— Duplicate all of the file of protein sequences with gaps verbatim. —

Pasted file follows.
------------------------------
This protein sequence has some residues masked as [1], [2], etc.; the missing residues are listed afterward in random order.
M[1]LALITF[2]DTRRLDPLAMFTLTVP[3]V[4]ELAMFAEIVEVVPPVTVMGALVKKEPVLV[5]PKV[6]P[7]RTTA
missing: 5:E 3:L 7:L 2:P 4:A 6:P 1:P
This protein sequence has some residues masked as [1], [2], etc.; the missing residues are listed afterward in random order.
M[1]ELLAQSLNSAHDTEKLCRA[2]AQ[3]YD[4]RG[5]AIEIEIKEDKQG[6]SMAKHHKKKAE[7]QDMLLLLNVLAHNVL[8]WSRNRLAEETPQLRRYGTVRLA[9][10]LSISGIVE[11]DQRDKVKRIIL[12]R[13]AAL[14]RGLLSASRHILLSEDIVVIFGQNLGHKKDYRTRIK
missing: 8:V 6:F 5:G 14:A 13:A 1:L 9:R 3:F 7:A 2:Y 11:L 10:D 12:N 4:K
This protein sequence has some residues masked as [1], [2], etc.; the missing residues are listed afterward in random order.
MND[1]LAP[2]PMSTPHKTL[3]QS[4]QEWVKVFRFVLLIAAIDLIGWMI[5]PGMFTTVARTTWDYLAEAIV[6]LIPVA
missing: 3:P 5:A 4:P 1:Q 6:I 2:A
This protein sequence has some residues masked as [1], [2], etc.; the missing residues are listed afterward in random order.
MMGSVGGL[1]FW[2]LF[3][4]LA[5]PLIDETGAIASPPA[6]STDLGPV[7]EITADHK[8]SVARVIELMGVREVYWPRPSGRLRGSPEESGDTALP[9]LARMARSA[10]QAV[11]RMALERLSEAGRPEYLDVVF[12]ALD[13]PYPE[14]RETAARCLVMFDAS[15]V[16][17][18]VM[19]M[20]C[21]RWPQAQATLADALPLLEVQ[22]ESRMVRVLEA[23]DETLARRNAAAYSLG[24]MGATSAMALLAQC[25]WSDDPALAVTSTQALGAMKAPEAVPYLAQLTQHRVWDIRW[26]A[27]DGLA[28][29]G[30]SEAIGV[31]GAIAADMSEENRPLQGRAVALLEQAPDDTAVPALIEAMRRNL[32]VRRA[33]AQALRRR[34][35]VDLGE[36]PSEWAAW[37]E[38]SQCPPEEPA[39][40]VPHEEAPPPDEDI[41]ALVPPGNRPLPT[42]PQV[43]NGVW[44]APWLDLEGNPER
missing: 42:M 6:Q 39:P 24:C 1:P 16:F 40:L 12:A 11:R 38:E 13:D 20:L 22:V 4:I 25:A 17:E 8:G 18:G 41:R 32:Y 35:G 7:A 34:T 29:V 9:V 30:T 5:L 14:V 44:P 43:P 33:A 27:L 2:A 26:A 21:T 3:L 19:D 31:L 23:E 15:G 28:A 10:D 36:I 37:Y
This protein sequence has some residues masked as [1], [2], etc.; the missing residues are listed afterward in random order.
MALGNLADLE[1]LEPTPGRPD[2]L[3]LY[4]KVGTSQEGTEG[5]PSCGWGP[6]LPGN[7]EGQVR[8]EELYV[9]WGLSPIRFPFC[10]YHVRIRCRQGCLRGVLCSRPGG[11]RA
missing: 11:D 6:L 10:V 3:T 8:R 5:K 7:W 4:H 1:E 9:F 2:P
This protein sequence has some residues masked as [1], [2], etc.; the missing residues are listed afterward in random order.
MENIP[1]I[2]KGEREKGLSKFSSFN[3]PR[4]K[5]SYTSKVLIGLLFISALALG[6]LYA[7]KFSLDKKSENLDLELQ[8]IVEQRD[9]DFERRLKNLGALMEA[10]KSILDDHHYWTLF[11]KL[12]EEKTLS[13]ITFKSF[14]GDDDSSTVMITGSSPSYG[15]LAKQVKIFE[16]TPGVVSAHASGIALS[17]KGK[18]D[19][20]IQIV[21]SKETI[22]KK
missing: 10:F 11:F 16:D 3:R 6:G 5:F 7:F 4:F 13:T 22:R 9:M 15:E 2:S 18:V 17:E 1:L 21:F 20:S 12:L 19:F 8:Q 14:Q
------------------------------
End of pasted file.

This protein sequence has some residues masked as [1], [2], etc.; the missing residues are listed afterward in random order.
M[1]LALITF[2]DTRRLDPLAMFTLTVP[3]V[4]ELAMFAEIVEVVPPVTVMGALVKKEPVLV[5]PKV[6]P[7]RTTA
missing: 5:E 3:L 7:L 2:P 4:A 6:P 1:P
This protein sequence has some residues masked as [1], [2], etc.; the missing residues are listed afterward in random order.
M[1]ELLAQSLNSAHDTEKLCRA[2]AQ[3]YD[4]RG[5]AIEIEIKEDKQG[6]SMAKHHKKKAE[7]QDMLLLLNVLAHNVL[8]WSRNRLAEETPQLRRYGTVRLA[9][10]LSISGIVE[11]DQRDKVKRIIL[12]R[13]AAL[14]RGLLSASRHILLSEDIVVIFGQNLGHKKDYRTRIK
missing: 8:V 6:F 5:G 14:A 13:A 1:L 9:R 3:F 7:A 2:Y 11:L 10:D 12:N 4:K
This protein sequence has some residues masked as [1], [2], etc.; the missing residues are listed afterward in random order.
MND[1]LAP[2]PMSTPHKTL[3]QS[4]QEWVKVFRFVLLIAAIDLIGWMI[5]PGMFTTVARTTWDYLAEAIV[6]LIPVA
missing: 3:P 5:A 4:P 1:Q 6:I 2:A
This protein sequence has some residues masked as [1], [2], etc.; the missing residues are listed afterward in random order.
MMGSVGGL[1]FW[2]LF[3][4]LA[5]PLIDETGAIASPPA[6]STDLGPV[7]EITADHK[8]SVARVIELMGVREVYWPRPSGRLRGSPEESGDTALP[9]LARMARSA[10]QAV[11]RMALERLSEAGRPEYLDVVF[12]ALD[13]PYPE[14]RETAARCLVMFDAS[15]V[16][17][18]VM[19]M[20]C[21]RWPQAQATLADALPLLEVQ[22]ESRMVRVLEA[23]DETLARRNAAAYSLG[24]MGATSAMALLAQC[25]WSDDPALAVTSTQALGAMKAPEAVPYLAQLTQHRVWDIRW[26]A[27]DGLA[28][29]G[30]SEAIGV[31]GAIAADMSEENRPLQGRAVALLEQAPDDTAVPALIEAMRRNL[32]VRRA[33]AQALRRR[34][35]VDLGE[36]PSEWAAW[37]E[38]SQCPPEEPA[39][40]VPHEEAPPPDEDI[41]ALVPPGNRPLPT[42]PQV[43]NGVW[44]APWLDLEGNPER
missing: 42:M 6:Q 39:P 24:C 1:P 16:F 40:L 12:A 11:R 38:E 13:D 20:L 22:V 4:I 25:A 17:E 8:G 18:G 41:R 32:Y 35:G 7:A 34:T 29:V 9:V 30:T 5:L 14:V 44:P 43:P 33:A 27:L 2:A 26:A 21:T 3:L 19:D 31:L 23:E 15:G 28:A 10:D 36:I 37:Y
This protein sequence has some residues masked as [1], [2], etc.; the missing residues are listed afterward in random order.
MALGNLADLE[1]LEPTPGRPD[2]L[3]LY[4]KVGTSQEGTEG[5]PSCGWGP[6]LPGN[7]EGQVR[8]EELYV[9]WGLSPIRFPFC[10]YHVRIRCRQGCLRGVLCSRPGG[11]RA
missing: 11:D 6:L 10:V 3:T 8:R 5:K 7:W 4:H 1:E 9:F 2:P
This protein sequence has some residues masked as [1], [2], etc.; the missing residues are listed afterward in random order.
MENIP[1]I[2]KGEREKGLSKFSSFN[3]PR[4]K[5]SYTSKVLIGLLFISALALG[6]LYA[7]KFSLDKKSENLDLELQ[8]IVEQRD[9]DFERRLKNLGALMEA[10]KSILDDHHYWTLF[11]KL[12]EEKTLS[13]ITFKSF[14]GDDDSSTVMITGSSPSYG[15]LAKQVKIFE[16]TPGVVSAHASGIALS[17]KGK[18]D[19][20]IQIV[21]SKETI[22]KK
missing: 10:F 11:F 16:D 3:R 6:G 5:F 7:F 4:F 13:T 22:R 9:M 15:E 2:S 18:V 17:E 1:L 21:F 20:S 12:L 19:F 8:Q 14:Q